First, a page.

Even when it comes to reducing energy use in your home, there are larger factors at play that can outweigh the good you’re trying to do. A recent University of Michigan study found that in some states, the climate benefit from households consuming less energy than the national average was erased by their grid’s method of producing electricity being carbon-intensive. In Florida, for example, there’s less need to heat homes in winter, leading to energy savings, but its electricity production is more intensive in producing greenhouse gases than average. Power companies in Florida, as in many other places, have also been fighting wider adoption of renewable energy. The sunshine state only generated 1% of its electricity from solar energy last year.
Or take recycling. Americans recycle or compost about 35% of waste. Is the rate so low because of laziness? Maybe partly. But considering that over 90% of the plastic we were told to recycle wasn’t actually recycled — which Pepsi, Coca Cola, Nestle, and others are being sued for right now — it’s not fair to blame individuals.
Obsessing about reducing our individual footprints, then, is an exercise in missing the burning forest for the trees. It’s based on the hope that, by pointing it out, an enormous wave of people will be swayed to live differently — and that massive systems and corporations will also support that goal. Maybe this messaging convinces you to shrink your footprint down from 16 metric tons CO2e to 5 metric tons. Annual global greenhouse gas emissions are around 50 billion tons CO2e; only 49,999,999,989 to go. The climate crisis is a problem of mind-breaking scale.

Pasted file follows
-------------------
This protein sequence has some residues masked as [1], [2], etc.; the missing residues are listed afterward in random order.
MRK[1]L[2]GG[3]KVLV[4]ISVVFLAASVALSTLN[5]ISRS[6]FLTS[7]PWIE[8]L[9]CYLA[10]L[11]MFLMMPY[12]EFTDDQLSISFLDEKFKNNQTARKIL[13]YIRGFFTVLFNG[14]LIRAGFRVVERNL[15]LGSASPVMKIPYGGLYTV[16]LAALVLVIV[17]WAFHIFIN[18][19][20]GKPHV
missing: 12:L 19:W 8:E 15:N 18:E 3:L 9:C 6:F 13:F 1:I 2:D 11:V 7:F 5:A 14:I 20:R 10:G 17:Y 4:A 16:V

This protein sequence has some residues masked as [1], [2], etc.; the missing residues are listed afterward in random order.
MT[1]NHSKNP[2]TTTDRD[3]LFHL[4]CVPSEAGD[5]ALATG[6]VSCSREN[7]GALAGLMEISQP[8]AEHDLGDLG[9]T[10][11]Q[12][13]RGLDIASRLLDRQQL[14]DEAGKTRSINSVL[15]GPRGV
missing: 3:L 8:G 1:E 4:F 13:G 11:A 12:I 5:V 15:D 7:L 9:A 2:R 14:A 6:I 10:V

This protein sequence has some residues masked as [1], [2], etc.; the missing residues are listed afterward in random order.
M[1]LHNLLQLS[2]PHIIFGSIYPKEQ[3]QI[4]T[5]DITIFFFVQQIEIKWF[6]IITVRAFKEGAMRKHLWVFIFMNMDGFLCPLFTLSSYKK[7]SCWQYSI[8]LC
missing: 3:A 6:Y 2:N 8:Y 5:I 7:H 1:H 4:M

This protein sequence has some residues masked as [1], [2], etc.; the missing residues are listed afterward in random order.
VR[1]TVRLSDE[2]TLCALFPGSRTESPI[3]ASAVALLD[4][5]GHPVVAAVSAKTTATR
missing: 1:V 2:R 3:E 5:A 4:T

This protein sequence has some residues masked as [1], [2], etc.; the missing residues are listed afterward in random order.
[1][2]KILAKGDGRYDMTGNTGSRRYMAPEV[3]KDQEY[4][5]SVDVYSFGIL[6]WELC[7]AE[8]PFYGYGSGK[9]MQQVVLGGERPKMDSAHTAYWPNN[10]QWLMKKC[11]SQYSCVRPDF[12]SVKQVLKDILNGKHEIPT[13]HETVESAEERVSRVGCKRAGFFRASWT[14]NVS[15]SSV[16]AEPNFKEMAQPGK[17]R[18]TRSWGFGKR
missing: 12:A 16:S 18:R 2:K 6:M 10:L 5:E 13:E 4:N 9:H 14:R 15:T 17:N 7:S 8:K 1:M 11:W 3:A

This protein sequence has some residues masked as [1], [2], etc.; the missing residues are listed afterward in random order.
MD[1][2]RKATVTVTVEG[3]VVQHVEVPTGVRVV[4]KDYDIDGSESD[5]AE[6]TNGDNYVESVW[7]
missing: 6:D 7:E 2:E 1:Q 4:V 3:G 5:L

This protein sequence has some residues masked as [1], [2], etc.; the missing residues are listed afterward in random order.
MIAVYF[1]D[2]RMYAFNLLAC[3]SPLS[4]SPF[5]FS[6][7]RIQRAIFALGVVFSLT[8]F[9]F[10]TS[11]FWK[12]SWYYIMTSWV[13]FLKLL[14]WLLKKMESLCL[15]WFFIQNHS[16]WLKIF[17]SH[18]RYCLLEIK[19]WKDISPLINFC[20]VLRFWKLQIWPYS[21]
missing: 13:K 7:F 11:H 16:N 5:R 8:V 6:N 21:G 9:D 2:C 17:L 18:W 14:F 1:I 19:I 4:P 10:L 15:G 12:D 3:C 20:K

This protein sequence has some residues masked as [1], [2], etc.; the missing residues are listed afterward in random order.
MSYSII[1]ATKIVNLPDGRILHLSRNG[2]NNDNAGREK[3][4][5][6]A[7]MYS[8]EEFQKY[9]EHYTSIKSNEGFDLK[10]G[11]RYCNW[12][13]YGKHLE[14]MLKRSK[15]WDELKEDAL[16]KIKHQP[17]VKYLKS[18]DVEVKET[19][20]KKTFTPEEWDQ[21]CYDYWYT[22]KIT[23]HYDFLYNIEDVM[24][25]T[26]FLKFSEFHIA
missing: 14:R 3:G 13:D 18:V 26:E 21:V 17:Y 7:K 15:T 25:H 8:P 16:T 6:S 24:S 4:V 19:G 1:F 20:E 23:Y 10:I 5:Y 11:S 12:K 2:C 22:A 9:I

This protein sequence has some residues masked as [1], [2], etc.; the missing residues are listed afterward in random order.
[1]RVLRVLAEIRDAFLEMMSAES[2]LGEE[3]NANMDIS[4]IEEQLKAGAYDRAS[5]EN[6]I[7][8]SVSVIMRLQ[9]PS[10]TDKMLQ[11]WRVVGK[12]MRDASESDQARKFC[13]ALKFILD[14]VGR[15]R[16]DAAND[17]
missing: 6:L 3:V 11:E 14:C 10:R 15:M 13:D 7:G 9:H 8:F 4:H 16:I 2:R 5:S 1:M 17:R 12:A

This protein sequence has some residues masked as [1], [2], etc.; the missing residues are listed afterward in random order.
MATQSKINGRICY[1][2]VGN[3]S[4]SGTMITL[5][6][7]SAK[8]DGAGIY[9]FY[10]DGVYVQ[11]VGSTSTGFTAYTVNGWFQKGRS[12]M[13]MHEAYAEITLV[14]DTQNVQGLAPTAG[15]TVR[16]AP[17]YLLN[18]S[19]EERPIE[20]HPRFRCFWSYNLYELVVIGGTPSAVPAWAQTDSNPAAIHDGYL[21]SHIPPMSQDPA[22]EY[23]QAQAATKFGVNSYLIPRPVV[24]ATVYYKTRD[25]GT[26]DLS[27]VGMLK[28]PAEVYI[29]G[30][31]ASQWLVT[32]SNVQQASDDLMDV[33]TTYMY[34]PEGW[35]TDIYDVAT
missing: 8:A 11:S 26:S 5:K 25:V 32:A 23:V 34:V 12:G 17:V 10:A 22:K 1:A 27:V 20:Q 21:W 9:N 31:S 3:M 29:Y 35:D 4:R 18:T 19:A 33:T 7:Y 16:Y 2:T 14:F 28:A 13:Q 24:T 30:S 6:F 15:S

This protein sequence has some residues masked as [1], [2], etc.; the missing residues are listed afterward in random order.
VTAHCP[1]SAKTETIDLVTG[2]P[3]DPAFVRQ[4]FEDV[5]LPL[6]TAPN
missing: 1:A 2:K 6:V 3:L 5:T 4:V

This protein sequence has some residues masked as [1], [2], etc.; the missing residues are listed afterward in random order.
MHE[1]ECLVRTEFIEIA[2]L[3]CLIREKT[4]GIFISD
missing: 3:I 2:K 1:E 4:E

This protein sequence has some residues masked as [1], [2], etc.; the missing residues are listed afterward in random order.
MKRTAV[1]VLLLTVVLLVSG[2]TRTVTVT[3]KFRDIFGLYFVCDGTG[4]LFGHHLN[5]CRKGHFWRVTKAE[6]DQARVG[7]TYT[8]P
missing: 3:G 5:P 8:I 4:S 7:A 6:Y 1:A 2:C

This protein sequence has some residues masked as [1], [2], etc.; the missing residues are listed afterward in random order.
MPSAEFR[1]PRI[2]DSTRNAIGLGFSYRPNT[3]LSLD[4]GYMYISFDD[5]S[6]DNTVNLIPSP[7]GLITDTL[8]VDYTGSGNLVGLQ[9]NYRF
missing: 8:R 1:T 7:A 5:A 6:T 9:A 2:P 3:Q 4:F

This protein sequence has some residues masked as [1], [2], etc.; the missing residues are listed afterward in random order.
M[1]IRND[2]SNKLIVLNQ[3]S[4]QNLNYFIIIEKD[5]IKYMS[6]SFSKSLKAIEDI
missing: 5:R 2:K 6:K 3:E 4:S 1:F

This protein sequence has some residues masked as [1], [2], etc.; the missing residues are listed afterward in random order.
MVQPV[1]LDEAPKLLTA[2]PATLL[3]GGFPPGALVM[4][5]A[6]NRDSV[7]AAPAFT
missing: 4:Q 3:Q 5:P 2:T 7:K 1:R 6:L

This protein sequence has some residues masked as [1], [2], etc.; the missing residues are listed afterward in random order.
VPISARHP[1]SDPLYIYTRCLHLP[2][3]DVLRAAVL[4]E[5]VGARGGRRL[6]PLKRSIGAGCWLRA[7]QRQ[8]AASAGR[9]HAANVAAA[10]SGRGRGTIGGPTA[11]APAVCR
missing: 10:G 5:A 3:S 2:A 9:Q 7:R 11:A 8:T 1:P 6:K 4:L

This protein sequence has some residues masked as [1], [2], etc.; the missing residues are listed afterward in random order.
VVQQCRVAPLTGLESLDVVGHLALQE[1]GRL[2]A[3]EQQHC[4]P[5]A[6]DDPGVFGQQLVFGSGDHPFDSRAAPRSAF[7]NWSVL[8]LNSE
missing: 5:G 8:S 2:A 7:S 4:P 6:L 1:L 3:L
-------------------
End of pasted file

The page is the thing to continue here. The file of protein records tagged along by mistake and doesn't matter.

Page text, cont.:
And this discourse didn’t come about by accident. Even though scientists began loudly calling for climate action back in 1988, “carbon footprint” wasn’t a well-known concept until BP helped popularize it in the mid-2000s. The premise of a carbon footprint is that we’re all contributing to the emergency — so deal with your share. But what if we aren’t all equally to blame? What would the solution look like then?
The fact is, climate crisis denial is thriving. Attacks on the science of it may not be as fashionable as they once were, but the footprint of disinformation remains: many Americans are still fuzzy on whether scientists have formed a consensus (there never wasn’t a consensus), and whether climate change is mainly caused by human activity (it is). In 2015, an investigative report by InsideClimate News uncovered evidence that ExxonMobil knew about the climate crisis as early as the late 1970s, thanks to research conducted by its own scientists. Oil companies then spent decades spilling money into the effort of confusing the public. They didn’t need to provide air-tight proof that temperatures weren’t rising, or that it wouldn’t impact the Earth very much. All they had to do was nudge some doubt into the discussion.
These days, more of us accept that global warming is happening than in the past. Oil companies have changed their tack too, taking a public stance on how they intend to fight climate change. Instead of poking holes in the science, denial today increasingly takes the form of greenwashing — crafting an image that makes corporations seem more environmentally conscious than their business practices would indicate. But this kind of denial still works by spreading confusion; confusion over the best strategy to combat climate change, confusion over the degree of fossil fuel culpability, confusion over what “environmentally conscious” even means in our late-stage capitalist world.